University of Melbourne (Australia)

September 4th, 2011 by QS in Science team Categories: University of Melbourne No Responses

Print Version_Melbourne Case Study_Oct2011

University of Melbourne is a multi-campus institution based in Melbourne, Australia.  Established in 1853, it is the 2nd oldest university in country with a strong focus on research. There are approximately 36,000 student enrolments across both undergraduate and post-graduate programs.

Science at Melbourne: The Bachelor of Science (BSc) is one of six new-generation degrees at Melbourne started in 2008. . The three-year degree program ‘provides flexible pathways’ with students selecting from 36 possible majors by third year that can lead directly to employment or further graduate studies in engineering, medicine and other graduate health vocation programs, veterinary science, education and scientific research in a range of fields. Five faculties contribute to the numerous majors on offer. In 2011, the entry rank for the BSc was 85 (top 15th percentile). The program has approximately 1110 students. Further details on the degree program are outlined in this Information Day video.

Biomedicine at Melbourne: The Bachelor of Biomedicine is one of the six new-generation degrees at Melbourne started in 2008, and is essentially a more structured science degree with an emphasis on biomedical sciences. The program enrols approximately 450 students per year, who can go on to professional health degrees, or on to do post-graduate studies in biomedical research.  The program attracts high-achieving students with an entry rank of 98.45 (top 1.5th percentile) in 2010.  The Faculty of  Medicine, Dentistry and Health Sciences has oversight for the program, although the Faculty of Science contributes substantially towards the program. Further details on the degree program are outlined in this Information Day video that specifically discusses the increasing relevance of QS in Biomedicine.

Mathematics requirements for entry into Science and Biomedicine: Both degree programs require Maths Methods, which is a calculus-based high school subject.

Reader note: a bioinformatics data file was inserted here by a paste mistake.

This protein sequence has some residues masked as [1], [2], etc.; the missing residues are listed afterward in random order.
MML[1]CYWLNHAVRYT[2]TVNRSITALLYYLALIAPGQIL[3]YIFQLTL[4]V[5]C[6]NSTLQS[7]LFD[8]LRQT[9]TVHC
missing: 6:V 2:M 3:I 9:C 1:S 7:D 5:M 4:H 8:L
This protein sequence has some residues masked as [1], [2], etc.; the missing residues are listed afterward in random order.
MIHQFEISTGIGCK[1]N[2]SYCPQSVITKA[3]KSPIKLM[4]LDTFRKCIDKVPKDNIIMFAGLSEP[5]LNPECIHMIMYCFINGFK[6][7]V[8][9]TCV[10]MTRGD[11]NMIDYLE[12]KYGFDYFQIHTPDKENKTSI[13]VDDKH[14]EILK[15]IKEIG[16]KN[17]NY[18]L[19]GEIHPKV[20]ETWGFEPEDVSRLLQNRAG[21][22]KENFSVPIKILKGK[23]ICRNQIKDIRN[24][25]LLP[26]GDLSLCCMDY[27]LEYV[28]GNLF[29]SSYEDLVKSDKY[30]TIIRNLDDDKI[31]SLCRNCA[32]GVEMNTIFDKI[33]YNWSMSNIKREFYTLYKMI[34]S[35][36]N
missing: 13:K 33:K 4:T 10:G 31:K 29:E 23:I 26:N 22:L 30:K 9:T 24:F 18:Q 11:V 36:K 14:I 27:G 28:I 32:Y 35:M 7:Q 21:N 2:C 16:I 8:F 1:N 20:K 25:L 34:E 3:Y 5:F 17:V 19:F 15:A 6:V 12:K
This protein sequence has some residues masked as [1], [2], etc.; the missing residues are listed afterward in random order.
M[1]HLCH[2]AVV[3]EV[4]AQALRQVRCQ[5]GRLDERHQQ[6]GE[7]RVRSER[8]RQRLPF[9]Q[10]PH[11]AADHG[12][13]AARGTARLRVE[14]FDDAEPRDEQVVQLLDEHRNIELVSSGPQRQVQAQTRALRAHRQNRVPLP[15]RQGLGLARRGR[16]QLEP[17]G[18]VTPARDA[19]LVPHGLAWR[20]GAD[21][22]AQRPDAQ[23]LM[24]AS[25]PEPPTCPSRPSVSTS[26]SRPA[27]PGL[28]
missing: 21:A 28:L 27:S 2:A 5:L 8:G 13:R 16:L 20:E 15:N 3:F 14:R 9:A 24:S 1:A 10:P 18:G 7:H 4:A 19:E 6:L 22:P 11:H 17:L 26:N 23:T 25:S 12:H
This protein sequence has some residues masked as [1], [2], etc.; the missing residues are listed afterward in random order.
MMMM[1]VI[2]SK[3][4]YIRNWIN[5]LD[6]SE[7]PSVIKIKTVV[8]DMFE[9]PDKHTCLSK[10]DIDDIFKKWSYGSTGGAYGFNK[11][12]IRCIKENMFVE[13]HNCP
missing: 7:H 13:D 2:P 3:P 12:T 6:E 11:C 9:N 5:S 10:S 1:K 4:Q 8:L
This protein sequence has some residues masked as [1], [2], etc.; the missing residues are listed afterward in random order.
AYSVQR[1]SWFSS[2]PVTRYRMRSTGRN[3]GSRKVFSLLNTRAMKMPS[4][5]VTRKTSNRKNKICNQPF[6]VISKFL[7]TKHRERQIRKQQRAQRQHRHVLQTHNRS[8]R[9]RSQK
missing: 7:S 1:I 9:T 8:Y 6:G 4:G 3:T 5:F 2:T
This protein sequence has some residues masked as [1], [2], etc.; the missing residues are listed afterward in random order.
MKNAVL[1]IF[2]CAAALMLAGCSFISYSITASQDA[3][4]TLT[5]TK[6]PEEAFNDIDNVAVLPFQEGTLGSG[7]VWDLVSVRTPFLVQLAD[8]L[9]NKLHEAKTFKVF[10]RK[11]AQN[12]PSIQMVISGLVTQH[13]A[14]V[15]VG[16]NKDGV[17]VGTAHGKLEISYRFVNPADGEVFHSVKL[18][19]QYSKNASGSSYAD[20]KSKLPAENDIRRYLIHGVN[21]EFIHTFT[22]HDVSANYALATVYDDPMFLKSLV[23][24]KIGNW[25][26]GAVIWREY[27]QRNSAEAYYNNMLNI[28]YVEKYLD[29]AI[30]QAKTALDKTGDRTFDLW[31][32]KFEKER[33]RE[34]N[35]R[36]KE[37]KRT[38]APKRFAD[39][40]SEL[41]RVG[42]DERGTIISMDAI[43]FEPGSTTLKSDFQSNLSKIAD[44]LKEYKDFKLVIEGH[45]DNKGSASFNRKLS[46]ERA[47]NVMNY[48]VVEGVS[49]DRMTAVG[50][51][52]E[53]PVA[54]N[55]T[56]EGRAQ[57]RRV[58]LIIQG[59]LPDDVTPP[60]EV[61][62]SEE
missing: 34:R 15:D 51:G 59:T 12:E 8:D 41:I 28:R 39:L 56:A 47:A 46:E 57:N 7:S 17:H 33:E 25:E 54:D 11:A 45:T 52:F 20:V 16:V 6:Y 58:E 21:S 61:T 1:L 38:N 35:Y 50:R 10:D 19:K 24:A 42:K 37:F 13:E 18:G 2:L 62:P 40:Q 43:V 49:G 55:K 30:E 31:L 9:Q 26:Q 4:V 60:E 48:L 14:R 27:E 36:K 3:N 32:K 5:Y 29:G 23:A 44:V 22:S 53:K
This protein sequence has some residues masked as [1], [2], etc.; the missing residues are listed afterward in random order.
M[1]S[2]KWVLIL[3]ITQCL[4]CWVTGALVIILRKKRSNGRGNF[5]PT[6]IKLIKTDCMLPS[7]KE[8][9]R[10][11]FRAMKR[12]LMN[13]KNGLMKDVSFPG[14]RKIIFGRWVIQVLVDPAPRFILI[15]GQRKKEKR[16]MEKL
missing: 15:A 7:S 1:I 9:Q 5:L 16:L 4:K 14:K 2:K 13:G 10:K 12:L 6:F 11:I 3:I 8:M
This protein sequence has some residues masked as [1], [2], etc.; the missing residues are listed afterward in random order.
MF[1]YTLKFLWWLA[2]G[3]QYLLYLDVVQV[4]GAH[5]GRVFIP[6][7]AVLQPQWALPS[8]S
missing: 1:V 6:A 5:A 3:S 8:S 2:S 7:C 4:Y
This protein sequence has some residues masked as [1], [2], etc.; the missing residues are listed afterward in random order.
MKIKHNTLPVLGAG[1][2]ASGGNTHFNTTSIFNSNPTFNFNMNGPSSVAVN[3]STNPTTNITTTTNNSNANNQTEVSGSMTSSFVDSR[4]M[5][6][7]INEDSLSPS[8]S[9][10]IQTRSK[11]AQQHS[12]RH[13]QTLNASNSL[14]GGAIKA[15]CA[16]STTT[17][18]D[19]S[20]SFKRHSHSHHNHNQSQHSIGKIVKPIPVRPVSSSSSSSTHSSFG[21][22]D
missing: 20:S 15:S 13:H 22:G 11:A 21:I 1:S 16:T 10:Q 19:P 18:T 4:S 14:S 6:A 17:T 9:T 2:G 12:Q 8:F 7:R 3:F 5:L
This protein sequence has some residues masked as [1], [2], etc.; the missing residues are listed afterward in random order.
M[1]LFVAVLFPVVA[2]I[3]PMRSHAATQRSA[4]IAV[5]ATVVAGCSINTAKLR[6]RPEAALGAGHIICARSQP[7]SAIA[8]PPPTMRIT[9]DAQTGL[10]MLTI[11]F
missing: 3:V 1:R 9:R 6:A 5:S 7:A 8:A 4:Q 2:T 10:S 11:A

The Melbourne case study focuses on two degree programs: the BSc with a focus on the Biological Sciences majors and the Bachelor of Biomedicine. Both are framed around a model of educational change based on the work of Michael Fullan.

Initiation of Change

“Who prompted need for QS in science and why?”

At the institutional level the Melbourne Model was introduced in 2008 with the introduction of six new-generation degrees.  The new Melbourne degrees are intended to align more closely with degrees internationally, in Europe (Bologna process) and the United States that emphasise a more general undergraduate degree that leads to post-graduate qualifications in areas of specialisation.

A 2010 Australian Universities Quality Agency (AUQA) audit, which focused in on the BSc, captured the on-going review process and discusses in the departments that teach into the Life Sciences majors. Questions such as ‘why they were doing what they were doing’ were under-way with some academics in the Life sciences indicating that students were graduating under-prepared for the quantitative requirements of the disciplines.

In the Bachelor of Biomedicine, the switch to the Melbourne Model prompted discussions around the program structure and desirable outcomes. The broader environmental phenomena influenced thinking on the curriculum. Advances in the field of Biomedical Sciences and the recognition of the increasing need to apply mathematics and statistics influenced thinking around the need for QS.